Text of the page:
Flat Iron Building

175 5th Ave, New York, NY ‎
23rd Street

Flat Iron Building


YEAR:              1901-1902


Located at 175 Fifth Avenue and Broadway, next to Madison Square Park, and close to the Empire State Building, going south on 5th Avenue, the way he breaks the strict orthogonal bevel trace Manhattan, New York, United States.

ADDRESS: 175 5th Ave New York NY 1001

VIDEO:   https://en.wikiarquitectura.com/building/flatiron-building/ 

The Flatiron Building is one of the most famous historic landmarks in New York. It was originally called the Fuller Building, after the founder of the company who built it and who died two years before it's completion. This Art Nouveau building Beaux Arts whose facade is divided horizontally into three parts. The entire facade is elaborately decorated with designs and motifs reminiscent of French and Italian Renaissance architecture. Tiene una forma triangular distintiva.

The building stands 285 (67 m) feet tall, with 22 stories. The pointy end of the building is only 6.5 feet (1.98 m) wide and opens up to an acute angle of roughly 25 degrees. The triangular-shaped structure is located on an entire block, bounded by Fifth Avenue, 23rd Street, and Broadway, facing Madison Square.

The Flatiron Building in New York is undoubtedly one of the most striking, renowned and beautiful skyscrapers in the city. Its footprint is a triangle and thus somewhat reminiscent of an iron – hence its name, the Flatiron. It has long been a sought-after picture for photographers – especially with its beautiful antique clock in the foreground. The building is perfectly shaped with the streets of the city – it completely fills the triangle formed by Fifth Avenue, Broadway, and 23rd Street.


Today, the Flatiron Building is frequently used in television commercials and documentaries as an easily recognizable symbol of the city. It has appeared in many film settings in New York, such as Hitch, Shark Tale, Spider-man, Armageddon, Godzilla, I fell in love with a witch, among many others.

When construction on the building began, local residents became interested immediately, placing bets on how far the debris would spread when the wind knocked it down. The steel framework of triangular Flatiron Building was not particularly innovative, but engineers, Purdy & Henderson, had to strengthen it to deal with the wind, as the building was quite narrow and therefore had less volume to resist. Nevertheless, the wind was a factor in the public attention the building received.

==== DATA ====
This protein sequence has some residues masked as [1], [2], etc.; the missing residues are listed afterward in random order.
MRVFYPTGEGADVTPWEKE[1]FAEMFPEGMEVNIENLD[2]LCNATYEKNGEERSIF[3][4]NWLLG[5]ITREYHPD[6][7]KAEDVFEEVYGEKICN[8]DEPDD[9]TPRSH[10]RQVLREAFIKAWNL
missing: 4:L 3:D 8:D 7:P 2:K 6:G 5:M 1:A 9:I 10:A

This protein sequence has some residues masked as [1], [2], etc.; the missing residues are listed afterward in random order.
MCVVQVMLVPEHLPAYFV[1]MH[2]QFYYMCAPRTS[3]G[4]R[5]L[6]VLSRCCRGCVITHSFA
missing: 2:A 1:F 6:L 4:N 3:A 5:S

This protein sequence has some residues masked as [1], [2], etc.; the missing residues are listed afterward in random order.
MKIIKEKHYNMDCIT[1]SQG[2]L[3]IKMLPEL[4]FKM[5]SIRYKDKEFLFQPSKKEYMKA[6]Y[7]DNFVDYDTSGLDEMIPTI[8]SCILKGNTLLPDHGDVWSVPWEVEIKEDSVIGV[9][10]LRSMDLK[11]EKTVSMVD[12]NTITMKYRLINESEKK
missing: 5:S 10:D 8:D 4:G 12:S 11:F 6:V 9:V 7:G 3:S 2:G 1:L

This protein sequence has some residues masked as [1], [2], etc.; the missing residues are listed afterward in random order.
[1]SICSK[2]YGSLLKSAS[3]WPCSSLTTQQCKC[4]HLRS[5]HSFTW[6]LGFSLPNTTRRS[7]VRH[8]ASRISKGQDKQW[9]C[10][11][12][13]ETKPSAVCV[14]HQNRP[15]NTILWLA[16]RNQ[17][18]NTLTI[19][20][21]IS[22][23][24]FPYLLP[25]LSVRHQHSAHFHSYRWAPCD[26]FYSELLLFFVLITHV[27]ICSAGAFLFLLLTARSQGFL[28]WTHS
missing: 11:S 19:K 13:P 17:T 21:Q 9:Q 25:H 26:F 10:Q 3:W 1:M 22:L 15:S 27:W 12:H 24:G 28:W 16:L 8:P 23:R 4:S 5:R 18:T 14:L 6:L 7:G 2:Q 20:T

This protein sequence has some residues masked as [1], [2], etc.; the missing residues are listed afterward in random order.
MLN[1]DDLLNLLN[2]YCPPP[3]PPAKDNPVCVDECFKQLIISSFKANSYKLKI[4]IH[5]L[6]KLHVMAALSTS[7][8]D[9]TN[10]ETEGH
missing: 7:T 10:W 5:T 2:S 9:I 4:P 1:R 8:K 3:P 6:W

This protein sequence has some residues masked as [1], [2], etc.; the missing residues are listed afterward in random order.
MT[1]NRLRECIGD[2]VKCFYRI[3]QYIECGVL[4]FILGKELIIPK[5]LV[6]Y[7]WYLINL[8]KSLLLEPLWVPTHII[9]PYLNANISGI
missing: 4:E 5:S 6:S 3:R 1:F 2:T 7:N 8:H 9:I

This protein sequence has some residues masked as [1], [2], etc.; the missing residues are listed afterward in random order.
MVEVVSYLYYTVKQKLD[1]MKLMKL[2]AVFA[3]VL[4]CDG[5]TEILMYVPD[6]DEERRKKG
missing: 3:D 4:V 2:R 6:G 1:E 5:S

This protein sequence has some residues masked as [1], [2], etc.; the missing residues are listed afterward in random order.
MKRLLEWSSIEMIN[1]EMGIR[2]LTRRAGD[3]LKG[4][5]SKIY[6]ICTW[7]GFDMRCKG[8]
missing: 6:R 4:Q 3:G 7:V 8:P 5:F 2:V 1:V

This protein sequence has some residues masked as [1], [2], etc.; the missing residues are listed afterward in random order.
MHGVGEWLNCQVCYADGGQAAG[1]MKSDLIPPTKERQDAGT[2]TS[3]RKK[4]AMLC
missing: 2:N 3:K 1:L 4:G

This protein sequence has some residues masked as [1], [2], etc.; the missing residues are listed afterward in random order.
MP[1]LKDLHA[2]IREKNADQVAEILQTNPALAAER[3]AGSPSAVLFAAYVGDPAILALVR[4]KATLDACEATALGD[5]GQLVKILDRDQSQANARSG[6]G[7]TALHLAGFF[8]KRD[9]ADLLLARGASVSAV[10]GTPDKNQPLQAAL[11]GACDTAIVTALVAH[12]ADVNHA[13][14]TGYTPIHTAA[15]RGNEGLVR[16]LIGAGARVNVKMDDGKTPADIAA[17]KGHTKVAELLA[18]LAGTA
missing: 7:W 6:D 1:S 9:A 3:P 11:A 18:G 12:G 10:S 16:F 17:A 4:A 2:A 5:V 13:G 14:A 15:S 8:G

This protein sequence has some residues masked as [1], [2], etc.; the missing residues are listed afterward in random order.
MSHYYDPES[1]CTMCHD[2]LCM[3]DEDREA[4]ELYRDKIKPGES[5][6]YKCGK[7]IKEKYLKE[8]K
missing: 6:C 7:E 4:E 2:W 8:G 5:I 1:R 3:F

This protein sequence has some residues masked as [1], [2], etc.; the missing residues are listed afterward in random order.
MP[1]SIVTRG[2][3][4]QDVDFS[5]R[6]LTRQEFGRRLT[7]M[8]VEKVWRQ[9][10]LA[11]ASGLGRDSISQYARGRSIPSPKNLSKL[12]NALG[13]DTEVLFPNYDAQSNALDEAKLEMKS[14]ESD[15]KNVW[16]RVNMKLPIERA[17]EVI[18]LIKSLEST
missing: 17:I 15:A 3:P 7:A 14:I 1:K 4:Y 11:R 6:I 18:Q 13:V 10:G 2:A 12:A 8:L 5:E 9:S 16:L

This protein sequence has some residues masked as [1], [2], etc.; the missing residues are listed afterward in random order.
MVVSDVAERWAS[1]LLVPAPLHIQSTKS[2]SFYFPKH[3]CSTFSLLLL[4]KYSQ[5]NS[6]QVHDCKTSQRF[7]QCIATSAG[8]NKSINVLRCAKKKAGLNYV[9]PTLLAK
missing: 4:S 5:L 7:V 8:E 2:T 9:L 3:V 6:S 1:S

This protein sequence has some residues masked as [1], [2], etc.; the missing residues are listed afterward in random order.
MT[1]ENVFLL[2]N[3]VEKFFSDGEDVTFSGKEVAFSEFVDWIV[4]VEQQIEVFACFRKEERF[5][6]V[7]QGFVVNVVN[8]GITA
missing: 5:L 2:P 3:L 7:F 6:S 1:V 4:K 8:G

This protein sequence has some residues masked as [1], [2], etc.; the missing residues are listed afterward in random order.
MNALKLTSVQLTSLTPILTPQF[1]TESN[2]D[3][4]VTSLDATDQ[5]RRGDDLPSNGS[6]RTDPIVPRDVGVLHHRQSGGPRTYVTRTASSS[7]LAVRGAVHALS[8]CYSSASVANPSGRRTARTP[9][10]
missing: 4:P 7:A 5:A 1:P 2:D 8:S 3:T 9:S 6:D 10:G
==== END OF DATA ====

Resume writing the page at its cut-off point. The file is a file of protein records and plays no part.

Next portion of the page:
The building is of historical significance to New York City, designed by architect Daniel Burn and built in 1902. The developer built the skyscraper as a speculative project with the intention of renting offices in various financial and commercial enterprises, which was unusual at that time. The Flatiron represents a first attempt by builders to create a new business center north of Wall Street. Today, it is purely an office building.

The Flatiron Building is so iconic the whole district is named after the building – the Flatiron District of Manhattan. The district forms a rectangle that is bordered by 20th Street to the south; Seventh Avenue and to the west; 25th Street to the north; and Lexington Avenue to the east. Local residents used to refer to the triangular lot bounded by Broadway, and Fifth Avenue, and 22nd and 23rd Street as the "Flat Iron" (with its shape resembling that of a household clothes iron). When the building was constructed, the nickname stuck.

The Flatiron Building is worth visiting throughout the year, but note that it’s best to discover it by day; the building’s illumination is limited at night, so you’re more likely to capture winning photos during daytime hours